As such, if you are to write a thesis or a dissertation in both fields, one will definitely be longer than the other. Check the time it takes to write a thesis or a dissertation to get more points.

Other factors that affect the length of a thesis or a dissertation include your writing style and the instructor’s specifications. These factors also come into play when it comes to the time taken to defend a thesis or your dissertation.

Tips for the Optimal Length for a Thesis or Dissertation

Instead of writing for length, write for brevity. The goal is to write the smallest feasible document with all of the material needed to describe the study and back up the interpretation. Ensure to avoid irrelevant tangents and excessive repetitions at all costs.

The only repetition required is the main theme. The working hypothesis seeks to be elaborated and proved in your paper.

The theme is developed in the introduction, expanded in the body, and mentioned in the abstract and conclusion.

Here are some tips for writing the right length of thesis and dissertation:

  • Remove any interpretation portion which is only tangentially linked to your new findings. 
  • Use tables to keep track of information that is repeated.
  • Include enough background information for the reader to understand the point of view.
  • Make good use of figure captions.
  • Let the table stand on its own. I.e., do not describe the contents of the figures and/or tables one by one in the text. Instead, highlight the most important patterns, objects, or trends in the figures and tables in the text.
  • Leave out any observations or results in the text that you haven’t provided data.
  • Do not include conclusions that aren’t backed up by your findings.
  • Remove all inconclusive interpretation and discussion portions. 
  • Avoid unnecessary adjectives, prepositional phrases, and adverbs.
  • Make your sentences shorter – avoid nesting clauses or phrases.
  • Avoid idioms and instead use words whose meaning can be looked up in a dictionary.

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Difference between a Thesis and a Dissertation

dissertation vs thesis

The most basic distinction between a thesis and a dissertation is when they are written.

While a thesis is a project completed after a master’s program, a dissertation is completed at the end of doctorate studies.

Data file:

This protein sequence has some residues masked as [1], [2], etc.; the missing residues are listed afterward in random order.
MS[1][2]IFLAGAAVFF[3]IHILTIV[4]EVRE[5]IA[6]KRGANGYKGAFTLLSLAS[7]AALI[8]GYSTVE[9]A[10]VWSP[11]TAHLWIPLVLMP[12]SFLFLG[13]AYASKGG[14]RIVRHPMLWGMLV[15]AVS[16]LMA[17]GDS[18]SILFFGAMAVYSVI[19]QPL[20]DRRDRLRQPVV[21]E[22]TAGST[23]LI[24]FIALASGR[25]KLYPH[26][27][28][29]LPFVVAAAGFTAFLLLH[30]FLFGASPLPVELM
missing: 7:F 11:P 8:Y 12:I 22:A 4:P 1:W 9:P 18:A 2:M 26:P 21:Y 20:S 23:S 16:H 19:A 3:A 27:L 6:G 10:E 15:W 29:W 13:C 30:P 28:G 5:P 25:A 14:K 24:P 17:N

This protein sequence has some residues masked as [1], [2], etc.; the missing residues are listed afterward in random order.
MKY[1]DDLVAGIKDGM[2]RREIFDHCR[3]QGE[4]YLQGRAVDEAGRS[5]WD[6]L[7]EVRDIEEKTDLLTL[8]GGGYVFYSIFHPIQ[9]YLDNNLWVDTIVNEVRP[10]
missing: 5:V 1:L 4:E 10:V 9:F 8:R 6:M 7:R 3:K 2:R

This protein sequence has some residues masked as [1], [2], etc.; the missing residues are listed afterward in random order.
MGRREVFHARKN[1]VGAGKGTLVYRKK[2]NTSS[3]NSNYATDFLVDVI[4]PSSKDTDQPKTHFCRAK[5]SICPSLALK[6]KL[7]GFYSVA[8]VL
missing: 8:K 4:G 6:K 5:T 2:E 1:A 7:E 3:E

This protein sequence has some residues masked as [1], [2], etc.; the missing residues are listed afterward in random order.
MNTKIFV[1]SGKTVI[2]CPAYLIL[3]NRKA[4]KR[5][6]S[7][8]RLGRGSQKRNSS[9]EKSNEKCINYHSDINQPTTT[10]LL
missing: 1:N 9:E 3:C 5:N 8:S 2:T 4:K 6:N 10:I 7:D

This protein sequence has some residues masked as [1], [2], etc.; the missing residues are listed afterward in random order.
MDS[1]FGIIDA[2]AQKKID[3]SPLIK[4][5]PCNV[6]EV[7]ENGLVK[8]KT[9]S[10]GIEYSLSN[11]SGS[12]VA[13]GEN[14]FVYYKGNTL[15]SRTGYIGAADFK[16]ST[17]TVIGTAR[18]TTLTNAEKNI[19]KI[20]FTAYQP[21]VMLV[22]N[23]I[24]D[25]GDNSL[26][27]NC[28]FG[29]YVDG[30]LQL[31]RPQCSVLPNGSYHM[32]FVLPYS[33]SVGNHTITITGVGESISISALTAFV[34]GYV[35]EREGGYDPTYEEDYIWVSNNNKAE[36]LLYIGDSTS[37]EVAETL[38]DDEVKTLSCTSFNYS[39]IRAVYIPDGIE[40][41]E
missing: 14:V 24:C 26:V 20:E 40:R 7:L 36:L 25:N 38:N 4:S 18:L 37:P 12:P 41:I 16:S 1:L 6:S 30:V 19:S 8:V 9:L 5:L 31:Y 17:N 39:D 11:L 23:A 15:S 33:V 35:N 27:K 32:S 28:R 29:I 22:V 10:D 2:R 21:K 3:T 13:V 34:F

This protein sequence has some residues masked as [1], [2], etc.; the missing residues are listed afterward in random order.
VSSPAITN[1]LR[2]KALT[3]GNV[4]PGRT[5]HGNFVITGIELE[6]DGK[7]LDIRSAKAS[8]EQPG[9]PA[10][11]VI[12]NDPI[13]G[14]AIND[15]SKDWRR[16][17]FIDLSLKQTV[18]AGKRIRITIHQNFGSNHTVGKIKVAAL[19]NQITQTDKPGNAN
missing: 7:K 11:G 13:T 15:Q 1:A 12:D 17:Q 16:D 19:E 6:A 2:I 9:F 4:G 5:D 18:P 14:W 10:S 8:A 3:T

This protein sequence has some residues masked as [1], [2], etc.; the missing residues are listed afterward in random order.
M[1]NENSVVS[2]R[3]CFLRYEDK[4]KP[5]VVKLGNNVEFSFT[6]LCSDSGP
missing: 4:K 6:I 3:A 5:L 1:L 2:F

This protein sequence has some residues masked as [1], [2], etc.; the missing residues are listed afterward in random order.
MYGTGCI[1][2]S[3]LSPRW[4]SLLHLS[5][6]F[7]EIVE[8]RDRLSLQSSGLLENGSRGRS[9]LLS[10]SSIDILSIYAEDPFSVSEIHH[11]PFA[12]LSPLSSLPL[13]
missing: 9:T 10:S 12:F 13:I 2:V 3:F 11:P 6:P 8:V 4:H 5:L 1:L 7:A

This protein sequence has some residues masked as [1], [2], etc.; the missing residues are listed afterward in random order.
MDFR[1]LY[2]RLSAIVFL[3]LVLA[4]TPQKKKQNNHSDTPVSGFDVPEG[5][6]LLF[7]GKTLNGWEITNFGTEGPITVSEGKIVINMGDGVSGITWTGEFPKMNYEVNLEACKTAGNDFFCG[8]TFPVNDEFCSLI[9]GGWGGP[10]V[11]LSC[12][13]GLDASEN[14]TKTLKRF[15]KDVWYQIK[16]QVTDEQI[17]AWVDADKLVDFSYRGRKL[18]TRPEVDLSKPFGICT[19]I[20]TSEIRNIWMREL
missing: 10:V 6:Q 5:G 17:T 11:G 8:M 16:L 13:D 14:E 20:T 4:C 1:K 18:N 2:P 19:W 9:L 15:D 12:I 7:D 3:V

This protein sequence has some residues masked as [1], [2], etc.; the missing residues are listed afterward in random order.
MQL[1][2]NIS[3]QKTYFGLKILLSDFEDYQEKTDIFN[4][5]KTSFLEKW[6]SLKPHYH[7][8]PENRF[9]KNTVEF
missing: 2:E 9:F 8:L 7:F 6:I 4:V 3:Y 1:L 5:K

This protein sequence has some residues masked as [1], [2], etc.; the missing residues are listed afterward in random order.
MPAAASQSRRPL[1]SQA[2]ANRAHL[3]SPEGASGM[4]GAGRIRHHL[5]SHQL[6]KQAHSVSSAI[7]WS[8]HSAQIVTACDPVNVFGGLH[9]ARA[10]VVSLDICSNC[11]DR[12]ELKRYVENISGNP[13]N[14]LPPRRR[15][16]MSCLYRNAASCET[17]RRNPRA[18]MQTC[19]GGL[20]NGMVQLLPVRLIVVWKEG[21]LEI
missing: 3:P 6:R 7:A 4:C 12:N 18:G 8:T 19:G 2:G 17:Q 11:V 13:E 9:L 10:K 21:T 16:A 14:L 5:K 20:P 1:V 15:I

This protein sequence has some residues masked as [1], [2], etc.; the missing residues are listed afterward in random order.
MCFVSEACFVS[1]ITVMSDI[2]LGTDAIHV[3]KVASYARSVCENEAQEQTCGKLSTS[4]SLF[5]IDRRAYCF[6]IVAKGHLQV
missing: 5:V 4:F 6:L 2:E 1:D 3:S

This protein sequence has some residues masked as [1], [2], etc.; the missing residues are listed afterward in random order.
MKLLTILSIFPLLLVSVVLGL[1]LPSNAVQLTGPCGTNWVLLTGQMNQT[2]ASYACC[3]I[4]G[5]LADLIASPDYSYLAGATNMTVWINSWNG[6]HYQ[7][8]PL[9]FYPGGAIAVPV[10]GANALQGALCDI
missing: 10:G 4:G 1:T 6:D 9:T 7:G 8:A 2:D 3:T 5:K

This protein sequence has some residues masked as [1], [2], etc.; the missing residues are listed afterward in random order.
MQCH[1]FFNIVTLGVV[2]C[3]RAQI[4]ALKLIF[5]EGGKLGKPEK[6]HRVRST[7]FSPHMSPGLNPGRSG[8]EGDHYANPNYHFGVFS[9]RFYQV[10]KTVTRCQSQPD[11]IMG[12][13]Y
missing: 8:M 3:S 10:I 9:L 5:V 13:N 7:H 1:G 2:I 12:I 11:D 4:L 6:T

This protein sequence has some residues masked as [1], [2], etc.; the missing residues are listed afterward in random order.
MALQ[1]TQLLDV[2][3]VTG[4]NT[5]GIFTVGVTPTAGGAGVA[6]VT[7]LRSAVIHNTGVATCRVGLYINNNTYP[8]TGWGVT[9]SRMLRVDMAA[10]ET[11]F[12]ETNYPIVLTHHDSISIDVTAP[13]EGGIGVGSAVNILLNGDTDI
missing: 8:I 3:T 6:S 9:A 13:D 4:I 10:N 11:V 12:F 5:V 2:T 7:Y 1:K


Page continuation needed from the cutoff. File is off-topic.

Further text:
In a thesis, you present the results of your research to demonstrate that you have a thorough understanding of what you have studied during your master’s program.

On the other hand,  a dissertation is your chance to add new knowledge, theories, or practices to your field while pursuing a doctorate. The goal here is to come up with a completely new concept, develop it, and defend it.

A master’s thesis is similar to the types of research papers you’re used to writing in your bachelor’s studies. It involves conducting research on a topic, analyzing it, and then commenting on your findings and how it applies to your research topic.

The thesis aims to demonstrate your capacity to think critically about and explain a topic in depth.

Furthermore, with a thesis, you typically use this time to elaborate on a topic that is most relevant to your professional area of specialization that you intend to pursue.

In a dissertation, on the other hand, you use other people’s research as an inspiration to help you come up with and prove your own hypothesis, idea, or concept. The majority of the data in a dissertation is credited to you.

Last but not least, these two major works differ greatly in length. The average length of a master’s thesis is at least 100 pages.

On the other hand, a doctoral dissertation should be substantially longer because it includes a lot of history and research information, as well as every element of your research, while explaining how you arrived at the information.

It is a complex piece of scholarly work, and it is likely to be twice or thrice the length of a thesis. To know the difference, check the best length for a thesis paper and see more about it.

Here is a Recap of the Differences

  • While the thesis is completed at the end of your master’s degree program, a dissertation is written at the end of your doctoral degree program.
  • Both documents also vary in length. A thesis should have at least 100 pages, while a doctoral dissertation is longer (over 200 pages)
  • In the thesis, you conduct original research; in the dissertation, you use existing research to help you develop your discovery.
  • For a thesis, you have to add analysis to the existing work, while a dissertation is part of the analysis of the existing work.
  • In comparison to a thesis, a dissertation requires a more thorough study to expand your research in a certain topic.